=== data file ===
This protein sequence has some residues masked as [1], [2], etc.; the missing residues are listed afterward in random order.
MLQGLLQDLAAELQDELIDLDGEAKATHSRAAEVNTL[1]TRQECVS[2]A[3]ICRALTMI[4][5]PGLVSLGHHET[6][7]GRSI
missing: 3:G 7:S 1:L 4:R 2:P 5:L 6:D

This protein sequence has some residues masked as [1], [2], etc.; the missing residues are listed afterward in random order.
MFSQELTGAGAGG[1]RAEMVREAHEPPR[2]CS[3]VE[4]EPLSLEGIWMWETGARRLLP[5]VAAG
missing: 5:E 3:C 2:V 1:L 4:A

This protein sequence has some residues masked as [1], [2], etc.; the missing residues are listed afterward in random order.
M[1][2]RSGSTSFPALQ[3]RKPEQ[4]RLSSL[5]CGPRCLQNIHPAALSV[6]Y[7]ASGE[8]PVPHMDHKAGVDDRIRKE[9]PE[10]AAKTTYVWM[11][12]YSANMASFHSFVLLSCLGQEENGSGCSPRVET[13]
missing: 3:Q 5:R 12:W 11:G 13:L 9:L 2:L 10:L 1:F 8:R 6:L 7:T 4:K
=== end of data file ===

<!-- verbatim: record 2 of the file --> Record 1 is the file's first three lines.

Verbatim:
This protein sequence has some residues masked as [1], [2], etc.; the missing residues are listed afterward in random order.
MFSQELTGAGAGG[1]RAEMVREAHEPPR[2]CS[3]VE[4]EPLSLEGIWMWETGARRLLP[5]VAAG
missing: 5:E 3:C 2:V 1:L 4:A